Dismantling the oil industry: Rough North Sea waters test new ideas

A workman on board an oil platform in the Clair Ridge oilfield in the North Sea, 45 miles off the coast of Scotland. (AFP)
Updated 27 November 2018
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Dismantling the oil industry: Rough North Sea waters test new ideas

  • Aging oil fields in UK could be worth up to £17 billion
  • Platforms removed piece by piece in lengthy process

LONDON: Scottish marine salvage group Ardent is adapting the tanks it used to refloat the Costa Concordia, the cruise ship wrecked off the Italian coast in 2012, to decommission North Sea oil platforms.
It is one of several companies trying new ideas to win business in the market for dismantling disused oil platforms.
In Britain’s aging oil fields alone, the opportunities could be worth up to £17 billion ($21.85 billion) before 2025, according to industry body Oil and Gas UK. The ideas could then be deployed to other maturing fields such as in the Gulf of Mexico and southeast Asia.
Ardent says it needs at least two companies to sign up for a project to get off the ground. Well-Safe, another company offering a new approach, also needs several operators to commit.
So far, Ardent has found it challenging to persuade companies to be the first to sign up.
“Everyone is queuing to be second,” said Ardent’s Decommissioning Director Stuart Martin.
Oil companies are keen to reduce costs in a part of the market dominated by major global players such as TechnipFMC , Schlumberger, Saipem and AllSeas.
Beyond the floating tanks, Ardent has also joined forces with oil services firm WorleyParsons and technology and shipping group Lloyd’s Register, to bring a one-stop-shop service.
This could save money by cutting out the need for lots of different contractors. Well-Safe proposes coordinating decommissioning work across companies to share equipment and staff.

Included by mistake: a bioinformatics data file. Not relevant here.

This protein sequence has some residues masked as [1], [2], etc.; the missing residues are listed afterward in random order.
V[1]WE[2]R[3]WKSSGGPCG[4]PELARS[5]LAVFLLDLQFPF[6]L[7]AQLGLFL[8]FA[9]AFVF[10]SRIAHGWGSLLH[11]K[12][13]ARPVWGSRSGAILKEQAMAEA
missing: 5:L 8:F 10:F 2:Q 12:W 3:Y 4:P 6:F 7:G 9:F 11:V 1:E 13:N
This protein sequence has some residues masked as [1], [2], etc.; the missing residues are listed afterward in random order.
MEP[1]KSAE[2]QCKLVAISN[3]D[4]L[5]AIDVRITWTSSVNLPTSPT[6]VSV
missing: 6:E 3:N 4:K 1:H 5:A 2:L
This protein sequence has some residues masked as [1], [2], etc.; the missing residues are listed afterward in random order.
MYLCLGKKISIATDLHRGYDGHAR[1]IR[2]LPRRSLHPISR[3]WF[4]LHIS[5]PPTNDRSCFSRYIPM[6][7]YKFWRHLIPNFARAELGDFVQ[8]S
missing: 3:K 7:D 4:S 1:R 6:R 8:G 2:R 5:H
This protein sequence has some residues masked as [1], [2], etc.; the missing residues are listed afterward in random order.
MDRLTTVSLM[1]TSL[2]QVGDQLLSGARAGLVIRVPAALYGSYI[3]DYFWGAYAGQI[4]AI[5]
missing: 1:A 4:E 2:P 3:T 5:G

“You got to give Well-Safe and the others a real tip of the hat. We all want them to win. It’s in the best interest of the industry,” said Jim House, CEO of Neptune Energy, which is planning decommissioning for its Juliet and Minke fields in the North Sea.
Oil platforms are usually removed piece by piece and taken to the shore using complex vessels. The floating tanks that Ardent used to lift the Costa Concordia, are much cheaper to use, industry experts say.
“This technology could have significant potential cost efficiencies,” the Oil and Gas Technology Center, which is funded by the British government, said in a report.
But Ardent says it would need contracts for at least two buoyant tanks to go below current costs per ton of steel removed and three to get below its target cost reduction of around a third. Britain’s industry regulator, the Oil and Gas Authority, has set a target of 35 percent cost cuts compared with 2015 levels.
Well-Safe’s main lever for cost reduction also depends on several operators committing to contracts.
Ardent is also proposing to oversee a project from production to scrapping the metal onshore. Worley Parsons would operate the platform and maintain the equipment and Lloyd’s Register would plug the wells.
“It’s a lot about an emerging set of companies and we don’t yet know which is going to be the winning model,” said Boston Consulting Group’s Philip Whittaker.
With other fields maturing and drying up across the world and some experts expecting demand for oil to peak in the 2030s, the North Sea is a test bed for new decommissioning projects.
If a company can plug oil wells without leaks and remove thousands of tons of steel platforms and pipelines, some 50 years old, in the rough, deep seas between Scotland, England and Norway, they should be able to do it anywhere.
Industry body Oil and Gas UK, expects oil companies to spend £17 billion ($22.05 billion) on removing around 1,600 wells, 100 platforms, and 5,500 kilometers of pipelines in the next seven years. Some 840,000 tons of material will be returned to shore to meet environmental regulations.
“We’ve got a mature basin with a steady flow of work,” said Joe Laesk, decommissioning manager at Oil and Gas UK.
“Those resources and expertise can be exportable globally.”
The Gulf of Mexico has had decommissioning projects in its warm, calm waters for years but Southeast Asia is a new hot spot, with more than 1,500 platforms and 7,000 subsea wells expected to be uneconomical by 2038, according to the BCG.
That is followed by Latin America, West Africa and the Middle East Gulf.
With so much potential, more established players are also trying different approaches to make decommissioning cheaper.